Transport and origins.
Global scale flows play important roles in transporting heat and chemical elements. These can arise from internal or external processes. Global scale flows are extremely important not only for their effects on the star or exoplanet, but also because they are possibly the most observable signature of internal dynamics. Observations of these flows provide sensitive constraints on stellar dynamo models, and on our understanding of the radiative coupling between exoplanets and their host stars.
Internally, global-scale flows commonly arise when convection couples with rotation. The alignment of convective columns leads to large scale zonal flows, called differential rotation in the stellar context. Associated with these, but weaker, are vertical and latitudinal flows of meridional circulation. In rapidly rotating systems the differential rotation is prograde (fast) at the equator, and slow at the poles. In more rapidly rotating stars, the differential rotation becomes stronger while the meridional circulations become weaker (Brown et al 2008). In slowly rotating systems, the sense of the differential rotation flips, with slow flows at the equator and rapid flows at the poles; the meridional circulations also become faster (Featherstone & Hindman 2015). In hydrodynamic settings, the Rossby number, the ratio of convective to rotation timescales, appears to be the crucial physical parameter.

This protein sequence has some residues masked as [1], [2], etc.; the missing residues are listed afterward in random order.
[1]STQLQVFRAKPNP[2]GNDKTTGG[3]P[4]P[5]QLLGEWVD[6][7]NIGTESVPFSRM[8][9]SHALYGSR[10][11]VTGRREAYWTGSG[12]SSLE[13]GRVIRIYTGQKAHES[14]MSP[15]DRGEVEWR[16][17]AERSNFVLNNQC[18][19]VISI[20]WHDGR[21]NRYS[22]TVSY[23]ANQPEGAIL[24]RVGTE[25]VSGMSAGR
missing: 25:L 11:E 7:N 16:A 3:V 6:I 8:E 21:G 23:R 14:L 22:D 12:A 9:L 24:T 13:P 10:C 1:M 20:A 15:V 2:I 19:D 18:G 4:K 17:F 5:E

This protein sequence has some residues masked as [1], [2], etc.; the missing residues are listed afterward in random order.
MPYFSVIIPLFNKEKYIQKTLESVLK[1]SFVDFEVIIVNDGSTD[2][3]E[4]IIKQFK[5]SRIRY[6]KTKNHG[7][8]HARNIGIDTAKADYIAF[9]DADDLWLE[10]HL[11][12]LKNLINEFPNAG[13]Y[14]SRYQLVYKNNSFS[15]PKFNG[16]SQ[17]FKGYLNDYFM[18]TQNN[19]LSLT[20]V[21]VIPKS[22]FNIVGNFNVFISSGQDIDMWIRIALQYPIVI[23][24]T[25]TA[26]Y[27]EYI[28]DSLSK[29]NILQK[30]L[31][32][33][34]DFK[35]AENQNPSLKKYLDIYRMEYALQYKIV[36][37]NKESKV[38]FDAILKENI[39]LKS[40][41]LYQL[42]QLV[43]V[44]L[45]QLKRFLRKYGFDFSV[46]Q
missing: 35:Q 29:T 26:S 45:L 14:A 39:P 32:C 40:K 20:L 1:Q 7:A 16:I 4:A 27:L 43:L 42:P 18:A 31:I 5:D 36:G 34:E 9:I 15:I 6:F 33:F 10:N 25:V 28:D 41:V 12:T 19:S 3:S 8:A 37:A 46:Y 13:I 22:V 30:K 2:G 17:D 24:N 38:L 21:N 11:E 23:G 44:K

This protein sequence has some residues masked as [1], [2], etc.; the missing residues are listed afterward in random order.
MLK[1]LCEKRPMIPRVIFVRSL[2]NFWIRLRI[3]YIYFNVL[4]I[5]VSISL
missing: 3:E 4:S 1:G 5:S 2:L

Global-scale flows play important roles in dynamo processes within stellar interiors; the process by which magnetic fields are generated from conductive plasma flows. The radial and latitudinal shear associated with differential rotation plays an important role in the generation of large-scale toroidal (longitudinal, or east-west) magnetic fields in stellar dynamos. The weaker meridional circulation may play important roles in the vertical transport of angular momentum and chemical elements, often acting over evolutionary timescales. They may or may not play a role in the magnetic dynamos as well, with many dynamo models suggesting that the meridional circulations set the timescale of magnetic reversals. Generally, the origin of the poloidal (north-south) field remains poorly understood. We seek to understand the origin, nature and transport properties of internally generated global-scale flows.
Radiative forcing from a nearby star can be an important source of global-scale flows in planetary atmospheres. This can come from either direct energy and momentum deposition from the incident stellar flux, or from the establishment of a large-scale equator to pole temperature gradient. Large scale latitudinal temperature gradients drive a "thermal wind", resulting in a global-scale zonal circulation. This zonal flow is very likely to have vertical transport associated with it in the form of meridional circulations.